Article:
Clean Hands, Healthier Kids

Clean Hands, Healthier Kids
BY BUNGA SIRAIT | March 21, 2006


We’re running out of soap. My wife is shopping in the market to get some,” says Widodo, the chief of Petojo, a neighborhood in Indonesia’s capital, Jakarta. He’s answered our question before we even have the chance to ask about the soap that’s supposed to be provided for in the neighborhood hand-washing station. It might seem like a simple thing, but it’s actually a huge sign of progress – and commitment – in this poor neighborhood.

A couple of months ago the people of Petojo, working together with Mercy Corps, built a hand-washing station in their neighborhood, and ideally there should always be a bar of soap and a clean towel ready at the station. Since the station’s opening, Widodo has been the one supplying soap bars while the residents take turns to washing towels and making sure they’re always stocked.

“One bar of soap usually lasts only for a week,” Widodo says. “But I don’t mind, as long as it’s for the kids.”

Petojo is one of 11 communities in Jakarta that have partnered with Mercy Corps and Starbucks subsidiary ETHOS Water. The program aims to reduce malnutrition among children under five years old in Jakarta. Building sanitation facilities like the hand-washing station is only a part of the program’s holistic approach to support healthy behavior practices, starting with little things like washing hands with soap.

Although it might seem trivial, dirty hands can cause diarrhea – a disease that, according to the World Health Organization (WHO), causes the deaths of two million children under five years old every year.

Located in central Jakarta, Petojo is home to approximately 3,000 people. A staggering 20 percent of families live in poverty and 23 percent of young children are malnourished. Like in many urban poor areas in Jakarta, the residents in Petojo don’t have proper sanitation access.

But since September 2006, things have improved – thanks in large part due to the collaboration between the community and Mercy Corps. Neighborhood residents now enjoy using the four hand-washing stations built in strategic places where children play. The stations were designed in two different sizes: one for adults, and a lower one for children. There are also pictures drawn at the station to show the correct way to wash your hands – by rubbing your hands together with soap.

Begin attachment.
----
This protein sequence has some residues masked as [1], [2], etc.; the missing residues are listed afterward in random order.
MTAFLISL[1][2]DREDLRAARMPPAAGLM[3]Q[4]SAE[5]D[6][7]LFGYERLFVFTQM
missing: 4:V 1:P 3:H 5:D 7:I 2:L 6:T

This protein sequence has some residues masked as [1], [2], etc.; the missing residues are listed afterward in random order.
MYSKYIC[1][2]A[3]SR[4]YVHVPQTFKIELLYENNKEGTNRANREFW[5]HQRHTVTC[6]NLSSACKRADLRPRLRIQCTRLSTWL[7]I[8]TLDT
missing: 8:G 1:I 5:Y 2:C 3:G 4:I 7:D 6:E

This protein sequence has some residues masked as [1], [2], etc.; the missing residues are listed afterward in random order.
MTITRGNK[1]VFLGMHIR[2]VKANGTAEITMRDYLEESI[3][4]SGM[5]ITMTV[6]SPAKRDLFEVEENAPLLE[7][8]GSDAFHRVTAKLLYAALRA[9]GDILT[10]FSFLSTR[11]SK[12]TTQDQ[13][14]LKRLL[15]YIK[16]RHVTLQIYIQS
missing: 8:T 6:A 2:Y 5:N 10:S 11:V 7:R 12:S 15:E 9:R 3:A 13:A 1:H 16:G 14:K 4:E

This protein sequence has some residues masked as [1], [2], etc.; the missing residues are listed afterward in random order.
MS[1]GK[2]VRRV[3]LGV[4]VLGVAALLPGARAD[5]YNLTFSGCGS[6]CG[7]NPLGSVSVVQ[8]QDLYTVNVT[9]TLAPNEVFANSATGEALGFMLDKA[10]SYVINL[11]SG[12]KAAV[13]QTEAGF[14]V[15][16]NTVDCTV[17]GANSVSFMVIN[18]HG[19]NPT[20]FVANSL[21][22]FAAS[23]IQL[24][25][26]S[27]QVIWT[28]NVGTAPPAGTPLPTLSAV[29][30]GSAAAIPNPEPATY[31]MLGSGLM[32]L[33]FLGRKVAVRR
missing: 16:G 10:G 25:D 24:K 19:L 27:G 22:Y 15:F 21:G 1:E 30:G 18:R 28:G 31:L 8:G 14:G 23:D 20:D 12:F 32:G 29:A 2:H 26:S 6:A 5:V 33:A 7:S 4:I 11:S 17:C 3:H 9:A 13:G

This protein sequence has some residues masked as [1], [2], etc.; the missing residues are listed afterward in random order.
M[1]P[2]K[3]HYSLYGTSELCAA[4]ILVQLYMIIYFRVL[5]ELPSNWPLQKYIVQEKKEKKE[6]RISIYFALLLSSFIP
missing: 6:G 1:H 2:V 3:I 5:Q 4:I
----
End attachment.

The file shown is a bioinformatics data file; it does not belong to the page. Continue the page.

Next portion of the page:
Lilis, 23, says she feels lucky to have the station near her home. Lilis, her husband and their 15-month-old baby Fikri share a tiny, cramped home squeezed into a small alley. Just like her neighbors, Lilis’ family doesn’t have private sanitation access.

She and her family have to go to a public facility to take a shower or go to the toilet – and it’s not free. It costs her 1000 rupiah (10 cents) each time she goes to the facility.

“In one day I have to spend more than 8000 rupiah (80 cents) just for using the facility, and that’s not including my husband,” explains Lilis.

The hand washing station – which is free – has been useful for her and her family.

“I’ve been told that dirty hands can cause diarrhea, worms and other disease like that. Children my son’s age like to put their hands on their mouth after touching things,” Lilis says. “So, before eating or after I take him out to play, I wash his hands at the station.

“And the good thing is, since it’s free, me and my son don’t have to worry about using it as many times as we need to.”


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